Estimated reading time 4 minutes, 58 seconds.
During 2022’s final quarter, Bombardier’s total revenues increased 50 percent year-over-year to US$2.7 billion from US$1.8 billion. Revenues related to aircraft sales increased by about 60 percent to US$2.2 billion from US$1.4 billion. During that period, Bombardier delivered 49 Challenger and Global aircraft – a 36 percent increase from the 36 units delivered in the year-earlier quarter. Also during the quarter, 29 Globals were delivered, representing a 60 percent increase over the 18 examples delivered during Q4/21.
The company’s profitability during Q4/22 was strong. The gross profit increased by 47 percent to US$460 million in Q4/22 from US$313 million in Q4/21. The higher margins of the Global models were a key factor. Operational efficiencies were assisted by the production cost reduction learning curve on the flagship Global 7500 program. Pre-tax income improved to US$120 million in Q4/22 from US$112 million during Q4/21.
The higher earnings and associated cash flow has enabled a further strengthening of the company’s balance sheet. At the end of 2022, Bombardier’s net debt totaled approximately US$4.3 billion. That is US$1.1 billion lower than the level a year earlier. Impressively, the company has reduced its debt load by US$4.1 billion since the end of 2020. Bombardier does not have any significant debt maturing until March 2025.
Bombardier’s outlook remains positive. The order backlog at Dec. 31, 2022, stood at US$14.8 billion. While that was slightly below the US$15.0 billion level at Sept. 30, 2022, it is 21 percent above the US$12.2 billion level at Dec. 31, 2021.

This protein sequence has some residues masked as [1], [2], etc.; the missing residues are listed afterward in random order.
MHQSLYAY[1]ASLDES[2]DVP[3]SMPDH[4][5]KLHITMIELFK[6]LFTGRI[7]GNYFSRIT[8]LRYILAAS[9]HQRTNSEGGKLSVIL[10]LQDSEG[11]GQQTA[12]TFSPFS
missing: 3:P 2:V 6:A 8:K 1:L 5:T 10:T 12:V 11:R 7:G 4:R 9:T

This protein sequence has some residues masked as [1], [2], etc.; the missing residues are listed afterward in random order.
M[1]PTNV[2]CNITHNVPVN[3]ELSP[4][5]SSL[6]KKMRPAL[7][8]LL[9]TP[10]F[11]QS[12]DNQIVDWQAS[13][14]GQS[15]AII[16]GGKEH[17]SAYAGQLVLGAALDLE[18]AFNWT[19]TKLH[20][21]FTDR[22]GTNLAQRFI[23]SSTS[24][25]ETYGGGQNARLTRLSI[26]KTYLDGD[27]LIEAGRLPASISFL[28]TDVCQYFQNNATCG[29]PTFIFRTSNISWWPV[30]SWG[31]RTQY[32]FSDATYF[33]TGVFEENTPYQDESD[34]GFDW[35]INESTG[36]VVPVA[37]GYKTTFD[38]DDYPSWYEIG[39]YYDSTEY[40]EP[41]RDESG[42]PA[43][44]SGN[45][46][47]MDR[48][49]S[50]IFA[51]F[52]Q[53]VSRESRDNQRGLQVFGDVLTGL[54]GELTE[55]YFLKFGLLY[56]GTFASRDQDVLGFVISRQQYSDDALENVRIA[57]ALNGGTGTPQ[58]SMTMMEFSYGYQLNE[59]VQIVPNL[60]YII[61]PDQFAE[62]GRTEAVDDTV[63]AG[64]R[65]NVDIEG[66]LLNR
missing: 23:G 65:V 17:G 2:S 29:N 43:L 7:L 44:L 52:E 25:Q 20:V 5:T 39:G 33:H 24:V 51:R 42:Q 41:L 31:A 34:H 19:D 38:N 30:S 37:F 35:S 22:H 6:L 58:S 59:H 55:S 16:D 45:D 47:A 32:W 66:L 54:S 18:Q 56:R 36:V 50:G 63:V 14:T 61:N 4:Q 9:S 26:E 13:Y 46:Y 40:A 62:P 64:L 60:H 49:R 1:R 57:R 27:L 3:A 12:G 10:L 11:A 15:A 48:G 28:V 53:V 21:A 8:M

The sizeable backlog represents about two years of production of both Challenger and Global models. It consists of a strong mix of traditional customers including corporations, families, governments, and fleet operators. The latter group, including VistaJet, NetJets, and Flexjet, represents about 20 percent of the current backlog. Looking forward, the company expects to see the book-to-bill ratio stabilize around the 1:1 level.
Bombardier has provided positive guidance for its financial performance in 2023. It is looking to deliver more than 138 aircraft, attain revenues in excess of US$7.6 billion and generate more than US$250 million of free cash flow. This bodes well for further debt reduction.
Three situations related to Bombardier are worth mentioning. The first being the upcoming transfer of Global production from Downsview Airport in Toronto to Pearson Airport in nearby Mississauga. Given that the Global family represents a significant portion of the company’s revenues and gross profits, it will be important that the transition be completed without any complications. Management has stated that the construction of the new facility is on schedule and that the transfer of production is expected to take place during August 2023.
The second situation is the continuing improvement in the strength of the balance sheet. While significant debt has been retired and/or refinanced, the issuance of new equity might be an option to be considered. While such an action is pure speculation at this time, equity funding might enable timely debt retirement should there be significantly higher interest rates. Furthermore, such cash might enable the continued expansion of its maintenance facilities around the world or be used for the development of new aircraft models.
The third situation is the potential growth for Bombardier’s defense related business. While the company has delivered many airframes for special missions such as surveillance, the conversion work has primarily been performed by others. Bombardier now has a defense unit that is dedicated to providing turnkey solutions for military customers around the world.
With an impressive order backlog, continuing high demand for its products, steady cash flow generation, and a stronger balance sheet, Bombardier’s financial turnaround continues to be an exciting story to monitor.